Email Marketing

Email Authentication Protocols (SPF, DKIM, DMARC) – A Brief Overview

Email Authentication Protocols
  • Have you ever tried to improve your email marketing strategies but your emails keep ending up in the spam folder?
  • Have you ever been blocked by google spam filters?
  • Have you ever faced your company reputation going downhill due to your bad email strategies?
  • Are you unsure of what email authentication is all about?

You’ve always been advised to adhere to “best email practices” as a sender to maximize the benefits of your email service. Industry experts, top marketers, email platforms – everyone keeps talking about these practices.

What exactly are these “practices” and how to go about the same?
Let’s find out.

There’s a list of things that you need to take care of – including the number of emails, time of sending, open rates, subject lines, and the email copy itself.

But before all of it – you need to get your systems ready.

The first step towards a successful cold email campaign is setting up anti-spam policies for your own domain address. This is important to establish your authenticity as an email user, and that you care about the entire ecosystem.

This is done by following the three most effective email authentication pillars namely:

  • SPF: Sender Policy Framework.
  • DKIM: DomainKeys Identified Mail.
  • DMARC: Domain-Based Message Authentication Reporting and Conformance

These three protocols are developed to fight the flood of spam, phishing, and email spoofing. These are the email accounts’ DNS records which together identify fake sender addresses and verify emails that have been sent out.

In this article, we will walk you through a brief introduction of these three protocols. But before that, let us dig into some important technical terms.

Domain Name – It is a group of letters and numbers that corresponds to an IP address. The text that a user types into a browser window to access a certain website is known as a domain name. For instance, Google’s domain name is “”.

Domain Name System – It is used to convert a domain name into an IP Address. People can just enter the name of the website, and the DNS will find the IP address for them, saving them from having to memorize a huge list of IP numbers.

A DNS lookup is the procedure that converts a domain name to the correct Internet Protocol address. The most essential purpose of DNS is the conversion of user domain names (like to numeric IP addresses (like ). A reverse DNS lookup, on the other hand, is used to find the domain name connected to an IP address.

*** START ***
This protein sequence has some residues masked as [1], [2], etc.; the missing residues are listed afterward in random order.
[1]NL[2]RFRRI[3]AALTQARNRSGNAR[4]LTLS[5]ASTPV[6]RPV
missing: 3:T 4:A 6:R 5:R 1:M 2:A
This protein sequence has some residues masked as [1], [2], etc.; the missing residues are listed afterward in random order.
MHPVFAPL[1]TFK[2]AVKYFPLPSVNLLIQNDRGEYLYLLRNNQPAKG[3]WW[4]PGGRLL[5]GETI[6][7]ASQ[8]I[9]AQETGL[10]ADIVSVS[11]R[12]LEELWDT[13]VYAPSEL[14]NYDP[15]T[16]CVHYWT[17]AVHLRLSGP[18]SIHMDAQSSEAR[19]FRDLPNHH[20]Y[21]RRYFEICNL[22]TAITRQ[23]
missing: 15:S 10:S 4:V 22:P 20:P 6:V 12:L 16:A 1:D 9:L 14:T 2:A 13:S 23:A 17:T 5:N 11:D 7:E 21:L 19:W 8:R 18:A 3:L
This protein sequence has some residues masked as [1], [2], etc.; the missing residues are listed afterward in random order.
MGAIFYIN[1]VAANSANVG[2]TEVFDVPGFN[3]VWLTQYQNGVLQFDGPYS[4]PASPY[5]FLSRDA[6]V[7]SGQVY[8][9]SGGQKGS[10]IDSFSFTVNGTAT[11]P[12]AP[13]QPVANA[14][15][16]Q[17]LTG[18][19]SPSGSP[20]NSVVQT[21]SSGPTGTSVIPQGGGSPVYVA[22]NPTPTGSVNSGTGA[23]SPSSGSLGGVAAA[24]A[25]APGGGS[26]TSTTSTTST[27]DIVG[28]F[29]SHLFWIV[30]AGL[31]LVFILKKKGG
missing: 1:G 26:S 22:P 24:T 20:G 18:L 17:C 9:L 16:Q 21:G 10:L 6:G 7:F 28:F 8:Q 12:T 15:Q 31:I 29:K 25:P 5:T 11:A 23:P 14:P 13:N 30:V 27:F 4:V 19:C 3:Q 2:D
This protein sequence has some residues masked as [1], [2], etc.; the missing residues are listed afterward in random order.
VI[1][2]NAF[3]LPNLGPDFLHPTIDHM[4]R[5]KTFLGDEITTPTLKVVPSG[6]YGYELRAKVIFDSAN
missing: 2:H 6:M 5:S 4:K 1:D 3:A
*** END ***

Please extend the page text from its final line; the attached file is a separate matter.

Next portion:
Email Warmup – It is the process of getting your email address, IP address, and domain name ready to be acknowledged by spam filters so that it can safely reach the recipient directly in the primary mailboxes.

Since the majority of emails are now categorized as spam as a result of the Google filter update, it is getting more challenging to get into the primary inbox of your target customer. Hence, we “warm up” our email address.

How is this done? By using an external tool that sends emails to and from your email address.

This leads to an increase in your open rates, replies received, and new emails received – setting a narrative that you’re an authentic user achieving decent deliverability results.

Cold Email – Cold email is any mail you send to your future customer without any direct existing connection with them. For instance, a message sent to someone whose email address is displayed on public platforms and with whom you are not in touch.

Cold emails are obtrusive, less annoying, and a very effective method in B2B businesses. It is direct communication between two parties without the involvement of any other party.

Now that you are familiar with some of the key technical phrases used in connection with these protocols, let’s examine how each element functions.


Sender Policy Framework (SPF)

SPF is an authentication technique that maintains a DNS TXT record of IP addresses that are permitted to send an email on behalf of domains. It outlines a procedure that domain owners may employ to decide which IP addresses and domains are authorized to be used as the source for emails sent from their domain.

While receiving messages that appear to have been received from an SPF-enabled domain, mail servers that support SPF are required to do a DNS lookup for the SPF DNS TXT record that provides the list of approved email sources.

A typical SPF record looks like this:
“v=spf1 ip4: ip6: -all”


Why is SPF required?